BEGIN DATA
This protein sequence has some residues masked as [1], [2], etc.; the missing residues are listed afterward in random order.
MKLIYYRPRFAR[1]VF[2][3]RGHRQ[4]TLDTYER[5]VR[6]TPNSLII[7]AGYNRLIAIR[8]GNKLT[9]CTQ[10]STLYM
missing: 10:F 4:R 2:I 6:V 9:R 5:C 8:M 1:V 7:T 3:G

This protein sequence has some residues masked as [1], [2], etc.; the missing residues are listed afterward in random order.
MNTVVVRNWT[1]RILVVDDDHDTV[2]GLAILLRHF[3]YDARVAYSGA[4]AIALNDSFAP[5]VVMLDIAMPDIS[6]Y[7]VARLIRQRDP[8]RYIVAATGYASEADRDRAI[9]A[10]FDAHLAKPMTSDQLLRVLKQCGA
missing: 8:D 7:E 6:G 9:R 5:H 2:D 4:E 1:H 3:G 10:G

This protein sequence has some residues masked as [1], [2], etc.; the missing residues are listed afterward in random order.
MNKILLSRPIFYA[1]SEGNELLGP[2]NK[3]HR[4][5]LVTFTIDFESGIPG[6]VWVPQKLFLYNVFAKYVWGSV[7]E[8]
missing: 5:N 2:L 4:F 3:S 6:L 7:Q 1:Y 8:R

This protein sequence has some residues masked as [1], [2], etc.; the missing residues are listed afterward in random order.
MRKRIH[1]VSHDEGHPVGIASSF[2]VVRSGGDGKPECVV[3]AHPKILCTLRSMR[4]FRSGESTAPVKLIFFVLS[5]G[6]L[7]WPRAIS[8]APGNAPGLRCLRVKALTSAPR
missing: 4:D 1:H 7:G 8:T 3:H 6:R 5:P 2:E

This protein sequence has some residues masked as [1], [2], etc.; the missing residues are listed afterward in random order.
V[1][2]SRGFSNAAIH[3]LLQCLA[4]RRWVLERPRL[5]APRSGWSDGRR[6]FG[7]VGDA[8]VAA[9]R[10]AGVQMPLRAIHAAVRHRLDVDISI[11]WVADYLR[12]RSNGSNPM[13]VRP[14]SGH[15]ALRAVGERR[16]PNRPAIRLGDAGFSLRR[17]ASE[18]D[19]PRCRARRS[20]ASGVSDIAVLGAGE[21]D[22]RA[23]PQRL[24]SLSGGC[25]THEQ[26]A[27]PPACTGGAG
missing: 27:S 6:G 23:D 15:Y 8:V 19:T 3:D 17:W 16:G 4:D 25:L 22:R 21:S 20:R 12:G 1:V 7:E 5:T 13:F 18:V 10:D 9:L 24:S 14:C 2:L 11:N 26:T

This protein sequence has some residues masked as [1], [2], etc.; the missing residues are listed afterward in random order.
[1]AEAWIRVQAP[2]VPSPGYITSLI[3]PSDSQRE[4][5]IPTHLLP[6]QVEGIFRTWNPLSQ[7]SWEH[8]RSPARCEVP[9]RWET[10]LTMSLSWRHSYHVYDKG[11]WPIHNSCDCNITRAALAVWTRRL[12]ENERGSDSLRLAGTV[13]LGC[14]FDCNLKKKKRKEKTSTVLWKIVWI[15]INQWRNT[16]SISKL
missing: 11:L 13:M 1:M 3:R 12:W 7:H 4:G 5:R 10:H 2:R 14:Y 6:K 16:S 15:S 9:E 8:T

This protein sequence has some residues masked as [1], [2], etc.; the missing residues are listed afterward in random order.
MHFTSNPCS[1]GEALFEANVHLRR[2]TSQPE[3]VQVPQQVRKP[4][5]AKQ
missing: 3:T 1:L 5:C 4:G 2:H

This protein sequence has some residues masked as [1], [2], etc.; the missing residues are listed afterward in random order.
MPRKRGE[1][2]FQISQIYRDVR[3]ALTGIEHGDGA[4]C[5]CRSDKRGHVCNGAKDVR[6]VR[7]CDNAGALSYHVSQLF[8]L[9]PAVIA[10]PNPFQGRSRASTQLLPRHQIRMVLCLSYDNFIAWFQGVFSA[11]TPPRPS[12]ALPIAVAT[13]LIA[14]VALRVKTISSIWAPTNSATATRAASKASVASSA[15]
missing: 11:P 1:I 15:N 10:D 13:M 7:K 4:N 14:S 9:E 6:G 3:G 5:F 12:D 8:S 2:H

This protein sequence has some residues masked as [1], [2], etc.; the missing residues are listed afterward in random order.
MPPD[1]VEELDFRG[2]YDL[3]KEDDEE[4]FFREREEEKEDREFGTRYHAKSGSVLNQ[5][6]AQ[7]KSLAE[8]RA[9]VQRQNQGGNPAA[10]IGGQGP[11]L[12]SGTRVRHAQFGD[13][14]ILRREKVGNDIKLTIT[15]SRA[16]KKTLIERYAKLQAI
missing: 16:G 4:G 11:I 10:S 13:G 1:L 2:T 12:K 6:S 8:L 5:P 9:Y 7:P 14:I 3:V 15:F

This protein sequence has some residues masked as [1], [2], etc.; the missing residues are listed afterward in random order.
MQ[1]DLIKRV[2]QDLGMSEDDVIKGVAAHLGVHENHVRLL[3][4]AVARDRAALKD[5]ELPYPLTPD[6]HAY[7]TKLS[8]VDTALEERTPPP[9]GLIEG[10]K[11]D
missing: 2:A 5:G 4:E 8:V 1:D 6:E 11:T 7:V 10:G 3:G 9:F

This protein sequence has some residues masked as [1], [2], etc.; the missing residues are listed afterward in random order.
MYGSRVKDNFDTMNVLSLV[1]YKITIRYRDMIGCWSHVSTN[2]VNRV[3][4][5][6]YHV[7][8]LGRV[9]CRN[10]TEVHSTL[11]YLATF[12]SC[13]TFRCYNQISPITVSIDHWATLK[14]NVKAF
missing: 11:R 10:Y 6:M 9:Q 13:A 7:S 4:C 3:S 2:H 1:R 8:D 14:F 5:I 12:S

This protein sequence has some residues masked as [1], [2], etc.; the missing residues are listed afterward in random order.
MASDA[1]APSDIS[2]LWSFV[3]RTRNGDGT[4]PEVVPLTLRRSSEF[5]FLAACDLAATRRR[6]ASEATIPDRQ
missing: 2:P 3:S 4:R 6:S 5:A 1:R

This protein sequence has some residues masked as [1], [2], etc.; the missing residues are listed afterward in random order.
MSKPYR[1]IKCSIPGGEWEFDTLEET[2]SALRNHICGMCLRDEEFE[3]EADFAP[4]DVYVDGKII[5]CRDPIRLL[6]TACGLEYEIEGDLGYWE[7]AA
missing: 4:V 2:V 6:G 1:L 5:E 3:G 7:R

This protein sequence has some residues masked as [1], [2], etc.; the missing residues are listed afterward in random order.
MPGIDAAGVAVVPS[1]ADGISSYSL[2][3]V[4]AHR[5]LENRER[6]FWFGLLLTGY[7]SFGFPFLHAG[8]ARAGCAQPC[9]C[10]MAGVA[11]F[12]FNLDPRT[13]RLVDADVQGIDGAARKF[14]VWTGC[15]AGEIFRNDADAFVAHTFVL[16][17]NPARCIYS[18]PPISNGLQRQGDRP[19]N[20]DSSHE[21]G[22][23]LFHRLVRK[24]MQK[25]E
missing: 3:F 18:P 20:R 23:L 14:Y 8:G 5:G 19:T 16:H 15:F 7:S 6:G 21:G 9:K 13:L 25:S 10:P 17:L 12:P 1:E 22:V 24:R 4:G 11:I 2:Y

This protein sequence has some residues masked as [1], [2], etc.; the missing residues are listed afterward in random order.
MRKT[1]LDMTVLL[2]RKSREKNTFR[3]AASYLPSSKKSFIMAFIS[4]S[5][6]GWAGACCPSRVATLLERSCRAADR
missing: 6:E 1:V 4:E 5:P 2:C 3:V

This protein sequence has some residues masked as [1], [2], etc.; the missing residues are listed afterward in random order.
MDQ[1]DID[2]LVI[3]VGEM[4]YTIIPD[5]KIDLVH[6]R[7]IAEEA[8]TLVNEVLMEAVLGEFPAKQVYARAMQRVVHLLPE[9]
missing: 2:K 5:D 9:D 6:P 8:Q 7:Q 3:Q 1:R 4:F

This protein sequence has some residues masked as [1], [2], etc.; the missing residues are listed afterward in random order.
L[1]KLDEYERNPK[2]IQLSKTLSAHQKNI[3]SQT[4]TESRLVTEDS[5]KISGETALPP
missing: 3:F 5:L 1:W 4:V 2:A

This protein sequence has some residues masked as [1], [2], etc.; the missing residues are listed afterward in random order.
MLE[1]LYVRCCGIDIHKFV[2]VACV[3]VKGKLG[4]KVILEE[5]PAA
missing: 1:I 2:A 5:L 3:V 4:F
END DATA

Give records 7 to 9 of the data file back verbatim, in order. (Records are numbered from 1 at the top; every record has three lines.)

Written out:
This protein sequence has some residues masked as [1], [2], etc.; the missing residues are listed afterward in random order.
MHFTSNPCS[1]GEALFEANVHLRR[2]TSQPE[3]VQVPQQVRKP[4][5]AKQ
missing: 3:T 1:L 5:C 4:G 2:H

This protein sequence has some residues masked as [1], [2], etc.; the missing residues are listed afterward in random order.
MPRKRGE[1][2]FQISQIYRDVR[3]ALTGIEHGDGA[4]C[5]CRSDKRGHVCNGAKDVR[6]VR[7]CDNAGALSYHVSQLF[8]L[9]PAVIA[10]PNPFQGRSRASTQLLPRHQIRMVLCLSYDNFIAWFQGVFSA[11]TPPRPS[12]ALPIAVAT[13]LIA[14]VALRVKTISSIWAPTNSATATRAASKASVASSA[15]
missing: 11:P 1:I 15:N 10:D 13:M 7:K 4:N 14:S 9:E 6:G 3:G 5:F 12:D 8:S 2:H

This protein sequence has some residues masked as [1], [2], etc.; the missing residues are listed afterward in random order.
MPPD[1]VEELDFRG[2]YDL[3]KEDDEE[4]FFREREEEKEDREFGTRYHAKSGSVLNQ[5][6]AQ[7]KSLAE[8]RA[9]VQRQNQGGNPAA[10]IGGQGP[11]L[12]SGTRVRHAQFGD[13][14]ILRREKVGNDIKLTIT[15]SRA[16]KKTLIERYAKLQAI
missing: 16:G 4:G 11:I 10:S 13:G 1:L 2:T 12:K 6:S 8:L 5:P 9:Y 7:P 14:I 3:V 15:F